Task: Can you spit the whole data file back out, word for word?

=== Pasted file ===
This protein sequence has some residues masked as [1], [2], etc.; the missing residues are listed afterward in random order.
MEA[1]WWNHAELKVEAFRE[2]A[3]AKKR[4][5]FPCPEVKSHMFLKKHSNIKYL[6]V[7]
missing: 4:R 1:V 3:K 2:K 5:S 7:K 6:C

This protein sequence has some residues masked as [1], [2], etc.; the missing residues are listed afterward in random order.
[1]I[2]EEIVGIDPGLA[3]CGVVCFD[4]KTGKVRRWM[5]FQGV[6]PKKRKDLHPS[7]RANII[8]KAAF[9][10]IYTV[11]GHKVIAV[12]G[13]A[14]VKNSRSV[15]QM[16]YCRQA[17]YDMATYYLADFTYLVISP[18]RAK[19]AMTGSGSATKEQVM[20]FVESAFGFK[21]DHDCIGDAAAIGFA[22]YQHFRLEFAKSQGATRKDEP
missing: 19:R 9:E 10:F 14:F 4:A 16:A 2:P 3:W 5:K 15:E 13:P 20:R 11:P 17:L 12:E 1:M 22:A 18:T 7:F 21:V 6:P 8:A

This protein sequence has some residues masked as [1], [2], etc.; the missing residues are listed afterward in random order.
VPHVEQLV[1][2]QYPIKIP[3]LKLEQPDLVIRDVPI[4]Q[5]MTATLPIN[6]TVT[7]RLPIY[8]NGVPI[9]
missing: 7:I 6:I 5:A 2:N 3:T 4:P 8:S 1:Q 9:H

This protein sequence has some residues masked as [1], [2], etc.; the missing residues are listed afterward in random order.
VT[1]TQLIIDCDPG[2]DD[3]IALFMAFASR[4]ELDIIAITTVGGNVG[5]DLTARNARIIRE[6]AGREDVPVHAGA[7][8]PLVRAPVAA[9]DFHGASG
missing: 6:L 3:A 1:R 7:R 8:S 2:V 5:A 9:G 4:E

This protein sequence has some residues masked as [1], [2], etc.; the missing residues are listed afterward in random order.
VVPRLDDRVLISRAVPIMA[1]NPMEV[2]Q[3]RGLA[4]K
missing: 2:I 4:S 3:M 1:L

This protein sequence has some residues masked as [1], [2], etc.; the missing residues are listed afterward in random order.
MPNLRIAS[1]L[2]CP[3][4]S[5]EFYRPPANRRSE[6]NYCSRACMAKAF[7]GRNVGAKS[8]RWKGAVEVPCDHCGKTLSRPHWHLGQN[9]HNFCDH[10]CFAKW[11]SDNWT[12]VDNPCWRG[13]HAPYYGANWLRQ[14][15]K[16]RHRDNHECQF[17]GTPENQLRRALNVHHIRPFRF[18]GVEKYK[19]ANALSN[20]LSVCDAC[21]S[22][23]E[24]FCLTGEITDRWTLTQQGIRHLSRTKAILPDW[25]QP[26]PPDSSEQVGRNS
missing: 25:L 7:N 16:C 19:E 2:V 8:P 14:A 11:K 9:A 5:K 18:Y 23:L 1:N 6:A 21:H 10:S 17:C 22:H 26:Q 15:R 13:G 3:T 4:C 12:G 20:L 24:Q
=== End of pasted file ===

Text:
This protein sequence has some residues masked as [1], [2], etc.; the missing residues are listed afterward in random order.
MEA[1]WWNHAELKVEAFRE[2]A[3]AKKR[4][5]FPCPEVKSHMFLKKHSNIKYL[6]V[7]
missing: 4:R 1:V 3:K 2:K 5:S 7:K 6:C

This protein sequence has some residues masked as [1], [2], etc.; the missing residues are listed afterward in random order.
[1]I[2]EEIVGIDPGLA[3]CGVVCFD[4]KTGKVRRWM[5]FQGV[6]PKKRKDLHPS[7]RANII[8]KAAF[9][10]IYTV[11]GHKVIAV[12]G[13]A[14]VKNSRSV[15]QM[16]YCRQA[17]YDMATYYLADFTYLVISP[18]RAK[19]AMTGSGSATKEQVM[20]FVESAFGFK[21]DHDCIGDAAAIGFA[22]YQHFRLEFAKSQGATRKDEP
missing: 19:R 9:E 10:F 14:F 4:A 16:A 2:P 3:W 5:K 15:E 13:P 20:R 11:P 17:L 12:E 1:M 22:A 18:T 7:F 21:V 6:P 8:A

This protein sequence has some residues masked as [1], [2], etc.; the missing residues are listed afterward in random order.
VPHVEQLV[1][2]QYPIKIP[3]LKLEQPDLVIRDVPI[4]Q[5]MTATLPIN[6]TVT[7]RLPIY[8]NGVPI[9]
missing: 7:I 6:I 5:A 2:N 3:T 4:P 8:S 1:Q 9:H

This protein sequence has some residues masked as [1], [2], etc.; the missing residues are listed afterward in random order.
VT[1]TQLIIDCDPG[2]DD[3]IALFMAFASR[4]ELDIIAITTVGGNVG[5]DLTARNARIIRE[6]AGREDVPVHAGA[7][8]PLVRAPVAA[9]DFHGASG
missing: 6:L 3:A 1:R 7:R 8:S 2:V 5:A 9:G 4:E

This protein sequence has some residues masked as [1], [2], etc.; the missing residues are listed afterward in random order.
VVPRLDDRVLISRAVPIMA[1]NPMEV[2]Q[3]RGLA[4]K
missing: 2:I 4:S 3:M 1:L

This protein sequence has some residues masked as [1], [2], etc.; the missing residues are listed afterward in random order.
MPNLRIAS[1]L[2]CP[3][4]S[5]EFYRPPANRRSE[6]NYCSRACMAKAF[7]GRNVGAKS[8]RWKGAVEVPCDHCGKTLSRPHWHLGQN[9]HNFCDH[10]CFAKW[11]SDNWT[12]VDNPCWRG[13]HAPYYGANWLRQ[14][15]K[16]RHRDNHECQF[17]GTPENQLRRALNVHHIRPFRF[18]GVEKYK[19]ANALSN[20]LSVCDAC[21]S[22][23]E[24]FCLTGEITDRWTLTQQGIRHLSRTKAILPDW[25]QP[26]PPDSSEQVGRNS
missing: 25:L 7:N 16:C 19:E 2:V 8:P 14:A 11:K 9:A 5:K 18:Y 23:L 1:N 6:A 21:H 10:S 17:C 22:H 26:Q 15:R 13:G 3:T 4:C 12:G 20:L 24:Q